Claire Foss, PR and marketing manager at social media agency Yomego, discusses the importance of checking hashtags and lessons to be learnt.
Yesterday, the official hashtag for Susan Boyle’s new album launch event was announced. You might have seen it – and if you did, you’ll certainly remember it for its unfortunate, titter-inducing juxtaposition of hilariously naughty words (#susanalbumparty).
As soon as the hashtag was revealed, Twitter lit up with appreciation for this mistake and simultaneous cries of “hoax” and “marketing genius”.
Regarding the latter, I'm not so sure. After all, it’s doubtful that potential purchasers of the album will also be racing to the shops on the ‘success’ of this hashtag. And having these terms trending on Twitter wouldn’t be a key aim of a marketer looking to reach SuBo’s ‘mums and grans’ demographic. Though very funny, this one seems fairly certainly in the realm of a mistake – or even more likely – a hoax.
But whether it was intentional or a hoax is almost irrelevant, because the lesson is the same. Something was published that didn’t help a brand. People ‘engaged with this content’ for all the wrong reasons. So it’s essential to remember that if you’re writing something on social media on behalf of a company, then you are still copywriting. And as such, you will almost certainly need a system of checks – just like subeditors on a newspaper or approvals on a press ad.
It feels almost too obvious to say – but with social media still often fairly low down a brand’s priority list – and as such, left in the hands of those slightly more junior in a team, it is worth reiterating.
Of course, not every tweet should be passing through a slow, clunky approval system. It needs to be fast and effective and appropriate to the organisation. Whether you’re a small business – and the approval system involves leaning over to a senior colleague to check spelling – up to a big organisation, where there will be several pairs of eyes quickly checking each tweet before it goes. And with something like a hashtag, you make doubly sure it’s appropriate – because you are asking others to broadcast it too.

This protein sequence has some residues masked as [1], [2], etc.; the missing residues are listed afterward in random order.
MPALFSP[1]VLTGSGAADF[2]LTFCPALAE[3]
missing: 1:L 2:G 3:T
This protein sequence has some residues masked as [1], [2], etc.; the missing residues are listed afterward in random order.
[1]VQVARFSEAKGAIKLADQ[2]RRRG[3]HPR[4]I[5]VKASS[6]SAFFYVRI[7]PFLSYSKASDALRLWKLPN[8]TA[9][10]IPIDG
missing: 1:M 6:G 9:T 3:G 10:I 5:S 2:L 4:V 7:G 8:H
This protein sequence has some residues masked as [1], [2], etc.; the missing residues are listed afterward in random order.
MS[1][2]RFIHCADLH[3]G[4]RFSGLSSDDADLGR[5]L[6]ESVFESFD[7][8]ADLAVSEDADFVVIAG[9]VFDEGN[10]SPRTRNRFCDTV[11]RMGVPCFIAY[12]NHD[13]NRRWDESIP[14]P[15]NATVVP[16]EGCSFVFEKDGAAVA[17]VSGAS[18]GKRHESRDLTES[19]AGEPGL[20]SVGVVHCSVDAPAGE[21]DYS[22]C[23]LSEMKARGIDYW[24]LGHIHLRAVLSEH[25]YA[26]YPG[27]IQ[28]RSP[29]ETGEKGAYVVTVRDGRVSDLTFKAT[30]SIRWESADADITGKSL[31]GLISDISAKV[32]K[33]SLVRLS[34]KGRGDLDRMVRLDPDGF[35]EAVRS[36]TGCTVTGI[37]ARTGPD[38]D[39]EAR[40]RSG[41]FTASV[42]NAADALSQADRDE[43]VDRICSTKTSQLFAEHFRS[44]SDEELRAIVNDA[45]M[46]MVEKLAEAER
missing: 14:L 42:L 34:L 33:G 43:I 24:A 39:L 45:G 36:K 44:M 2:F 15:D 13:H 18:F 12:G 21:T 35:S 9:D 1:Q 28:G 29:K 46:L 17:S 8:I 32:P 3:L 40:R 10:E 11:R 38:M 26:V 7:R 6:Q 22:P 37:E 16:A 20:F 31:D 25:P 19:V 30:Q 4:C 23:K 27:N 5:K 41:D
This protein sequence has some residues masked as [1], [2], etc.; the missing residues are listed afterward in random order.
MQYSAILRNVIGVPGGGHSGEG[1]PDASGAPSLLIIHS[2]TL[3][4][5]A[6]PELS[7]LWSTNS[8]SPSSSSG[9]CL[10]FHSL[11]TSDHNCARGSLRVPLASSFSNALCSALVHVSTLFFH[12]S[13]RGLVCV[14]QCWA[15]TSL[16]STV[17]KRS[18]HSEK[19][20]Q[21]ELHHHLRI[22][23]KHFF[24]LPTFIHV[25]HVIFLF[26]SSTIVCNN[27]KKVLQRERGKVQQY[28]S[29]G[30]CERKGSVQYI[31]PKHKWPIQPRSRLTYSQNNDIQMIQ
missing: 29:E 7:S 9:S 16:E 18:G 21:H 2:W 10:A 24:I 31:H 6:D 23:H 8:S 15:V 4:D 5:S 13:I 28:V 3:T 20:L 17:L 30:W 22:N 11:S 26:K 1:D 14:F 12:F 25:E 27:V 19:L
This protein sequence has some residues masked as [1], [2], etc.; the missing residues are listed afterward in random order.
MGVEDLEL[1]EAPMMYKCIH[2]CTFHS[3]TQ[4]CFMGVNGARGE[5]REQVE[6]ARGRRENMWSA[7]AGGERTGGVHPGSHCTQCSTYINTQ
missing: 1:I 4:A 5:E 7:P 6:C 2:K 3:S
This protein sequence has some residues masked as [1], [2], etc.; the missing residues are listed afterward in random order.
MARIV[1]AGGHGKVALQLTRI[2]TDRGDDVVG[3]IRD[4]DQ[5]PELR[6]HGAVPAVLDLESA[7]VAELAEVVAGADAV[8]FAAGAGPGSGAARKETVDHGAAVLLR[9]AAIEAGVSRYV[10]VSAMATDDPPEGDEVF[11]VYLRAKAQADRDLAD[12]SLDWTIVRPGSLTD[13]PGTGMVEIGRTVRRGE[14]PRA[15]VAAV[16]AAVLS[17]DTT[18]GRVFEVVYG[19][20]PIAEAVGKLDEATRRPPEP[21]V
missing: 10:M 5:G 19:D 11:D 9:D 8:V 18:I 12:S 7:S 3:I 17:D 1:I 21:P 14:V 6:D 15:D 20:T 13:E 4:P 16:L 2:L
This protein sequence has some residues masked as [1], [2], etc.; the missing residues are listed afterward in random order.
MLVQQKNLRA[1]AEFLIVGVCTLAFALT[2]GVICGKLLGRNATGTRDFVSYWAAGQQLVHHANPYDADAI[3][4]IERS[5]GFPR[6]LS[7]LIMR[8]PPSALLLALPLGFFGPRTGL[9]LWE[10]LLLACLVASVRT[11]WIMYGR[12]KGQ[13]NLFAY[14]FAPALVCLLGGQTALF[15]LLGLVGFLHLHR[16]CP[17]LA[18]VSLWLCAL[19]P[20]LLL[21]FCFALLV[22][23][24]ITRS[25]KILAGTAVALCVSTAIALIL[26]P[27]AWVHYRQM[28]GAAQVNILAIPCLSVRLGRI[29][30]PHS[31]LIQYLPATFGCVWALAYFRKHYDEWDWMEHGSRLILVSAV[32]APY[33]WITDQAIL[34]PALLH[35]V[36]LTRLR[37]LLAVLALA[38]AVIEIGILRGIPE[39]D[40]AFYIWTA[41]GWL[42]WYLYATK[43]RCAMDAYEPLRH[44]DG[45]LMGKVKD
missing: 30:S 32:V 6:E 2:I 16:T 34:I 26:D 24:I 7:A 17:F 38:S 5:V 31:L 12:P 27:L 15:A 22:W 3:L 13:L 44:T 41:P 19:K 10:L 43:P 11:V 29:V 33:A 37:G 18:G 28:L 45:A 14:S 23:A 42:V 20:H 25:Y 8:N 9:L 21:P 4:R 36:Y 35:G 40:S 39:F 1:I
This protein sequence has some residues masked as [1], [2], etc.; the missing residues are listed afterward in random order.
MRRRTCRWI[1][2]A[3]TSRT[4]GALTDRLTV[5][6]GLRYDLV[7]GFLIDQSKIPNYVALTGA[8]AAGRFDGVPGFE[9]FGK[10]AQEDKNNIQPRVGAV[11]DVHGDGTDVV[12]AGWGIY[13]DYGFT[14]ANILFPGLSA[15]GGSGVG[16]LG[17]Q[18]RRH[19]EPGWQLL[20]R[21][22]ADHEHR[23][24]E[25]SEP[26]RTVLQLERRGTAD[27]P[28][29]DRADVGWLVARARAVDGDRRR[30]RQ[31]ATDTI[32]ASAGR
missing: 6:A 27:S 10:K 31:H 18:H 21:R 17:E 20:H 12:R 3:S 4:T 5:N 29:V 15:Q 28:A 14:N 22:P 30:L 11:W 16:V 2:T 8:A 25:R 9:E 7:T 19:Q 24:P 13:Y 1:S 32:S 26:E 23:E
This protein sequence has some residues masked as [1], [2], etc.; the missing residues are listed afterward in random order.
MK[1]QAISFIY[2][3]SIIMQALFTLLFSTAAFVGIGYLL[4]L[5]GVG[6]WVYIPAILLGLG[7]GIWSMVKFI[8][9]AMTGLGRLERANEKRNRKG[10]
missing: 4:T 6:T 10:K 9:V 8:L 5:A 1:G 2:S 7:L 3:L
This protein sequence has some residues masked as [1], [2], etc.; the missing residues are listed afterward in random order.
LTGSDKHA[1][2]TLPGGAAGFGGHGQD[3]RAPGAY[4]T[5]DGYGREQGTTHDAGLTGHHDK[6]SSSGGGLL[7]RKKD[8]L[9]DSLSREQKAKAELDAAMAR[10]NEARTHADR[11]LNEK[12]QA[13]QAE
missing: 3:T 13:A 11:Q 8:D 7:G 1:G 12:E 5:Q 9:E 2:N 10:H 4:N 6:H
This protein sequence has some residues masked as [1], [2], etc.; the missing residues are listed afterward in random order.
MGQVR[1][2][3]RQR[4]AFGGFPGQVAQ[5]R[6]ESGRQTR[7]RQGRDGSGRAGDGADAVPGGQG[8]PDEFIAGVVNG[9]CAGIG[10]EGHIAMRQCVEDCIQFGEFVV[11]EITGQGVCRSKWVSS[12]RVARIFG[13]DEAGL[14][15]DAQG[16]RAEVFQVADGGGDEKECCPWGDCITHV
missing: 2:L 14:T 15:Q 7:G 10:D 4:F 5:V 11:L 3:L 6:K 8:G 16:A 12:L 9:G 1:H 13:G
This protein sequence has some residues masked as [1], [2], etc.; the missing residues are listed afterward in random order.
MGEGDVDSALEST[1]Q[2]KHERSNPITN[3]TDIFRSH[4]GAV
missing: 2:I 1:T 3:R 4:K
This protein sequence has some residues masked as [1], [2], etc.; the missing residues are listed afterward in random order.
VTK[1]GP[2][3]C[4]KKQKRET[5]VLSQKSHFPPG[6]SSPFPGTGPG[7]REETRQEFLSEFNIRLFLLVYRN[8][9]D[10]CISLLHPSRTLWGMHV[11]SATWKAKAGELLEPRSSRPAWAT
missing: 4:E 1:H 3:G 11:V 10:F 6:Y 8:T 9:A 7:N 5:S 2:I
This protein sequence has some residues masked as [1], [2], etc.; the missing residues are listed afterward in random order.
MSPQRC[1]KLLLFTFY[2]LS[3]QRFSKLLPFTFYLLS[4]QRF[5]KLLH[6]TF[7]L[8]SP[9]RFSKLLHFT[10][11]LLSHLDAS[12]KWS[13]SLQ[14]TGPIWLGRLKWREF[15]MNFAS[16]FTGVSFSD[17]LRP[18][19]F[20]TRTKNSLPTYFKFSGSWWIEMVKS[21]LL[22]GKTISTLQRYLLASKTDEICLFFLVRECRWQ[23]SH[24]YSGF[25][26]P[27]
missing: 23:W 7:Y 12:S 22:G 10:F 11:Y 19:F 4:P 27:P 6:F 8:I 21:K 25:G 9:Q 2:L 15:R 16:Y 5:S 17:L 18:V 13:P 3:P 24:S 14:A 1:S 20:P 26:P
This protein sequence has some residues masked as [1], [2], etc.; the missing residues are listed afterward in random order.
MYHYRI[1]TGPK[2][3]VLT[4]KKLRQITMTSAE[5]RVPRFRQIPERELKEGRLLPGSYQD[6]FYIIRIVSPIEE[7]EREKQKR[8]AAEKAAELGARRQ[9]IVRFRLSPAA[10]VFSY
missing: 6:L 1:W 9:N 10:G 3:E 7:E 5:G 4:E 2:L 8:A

But as anyone who’s ever worked on a newspaper or in an agency will tell you, even with every process in place, sometimes dumb mistakes still happen. Pictures are badly sited next to inappropriate headlines. Ads are placed badly. Typos make it onto the front page or into print. As any newspaper ‘corrections and clarifications’ column will confirm – mistakes are as close to inevitable as anything can ever be. But Twitter has no polite ‘letters to the editor’ – just an eager public, hungry for the next hilarious fail.
Humans write, humans proof-read, and humans are fallible. And should you find the mob at your door, then it comes down to how you deal with it. At this point, it’s a PR and reputation issue, and about having an appropriate crisis management plan in place, should the worst happen.
And if what happens isn’t the worst thing ever (and though funny, rude words in a hashtag certainly isn’t), then make sure that plan allows you to take things in your stride and respond without rising to baiters – and maybe even with a spot of humour too. For an example of how that looks, Co-op’s response to a cross-post yesterday was fairly decent, typo aside – and very human.
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